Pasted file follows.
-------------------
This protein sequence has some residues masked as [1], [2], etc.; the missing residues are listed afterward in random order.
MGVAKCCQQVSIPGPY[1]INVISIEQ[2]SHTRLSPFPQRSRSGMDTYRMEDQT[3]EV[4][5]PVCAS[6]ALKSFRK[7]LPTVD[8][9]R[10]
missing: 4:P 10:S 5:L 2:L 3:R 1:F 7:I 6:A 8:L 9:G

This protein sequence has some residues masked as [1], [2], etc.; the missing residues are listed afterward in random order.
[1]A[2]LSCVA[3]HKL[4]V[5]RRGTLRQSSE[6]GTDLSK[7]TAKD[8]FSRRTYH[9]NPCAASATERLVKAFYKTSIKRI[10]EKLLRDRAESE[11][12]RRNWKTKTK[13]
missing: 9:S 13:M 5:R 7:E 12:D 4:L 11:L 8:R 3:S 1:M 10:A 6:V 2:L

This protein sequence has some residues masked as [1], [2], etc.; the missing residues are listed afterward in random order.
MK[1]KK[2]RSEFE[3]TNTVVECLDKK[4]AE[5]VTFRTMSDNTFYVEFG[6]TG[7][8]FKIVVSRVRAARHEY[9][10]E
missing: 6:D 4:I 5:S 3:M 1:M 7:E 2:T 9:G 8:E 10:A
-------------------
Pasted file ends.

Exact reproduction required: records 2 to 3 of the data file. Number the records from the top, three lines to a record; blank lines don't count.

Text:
This protein sequence has some residues masked as [1], [2], etc.; the missing residues are listed afterward in random order.
[1]A[2]LSCVA[3]HKL[4]V[5]RRGTLRQSSE[6]GTDLSK[7]TAKD[8]FSRRTYH[9]NPCAASATERLVKAFYKTSIKRI[10]EKLLRDRAESE[11][12]RRNWKTKTK[13]
missing: 9:S 13:M 5:R 7:E 12:D 4:L 11:L 8:R 3:S 1:M 10:A 6:V 2:L

This protein sequence has some residues masked as [1], [2], etc.; the missing residues are listed afterward in random order.
MK[1]KK[2]RSEFE[3]TNTVVECLDKK[4]AE[5]VTFRTMSDNTFYVEFG[6]TG[7][8]FKIVVSRVRAARHEY[9][10]E
missing: 6:D 4:I 5:S 3:M 1:M 7:E 2:T 9:G 8:E 10:A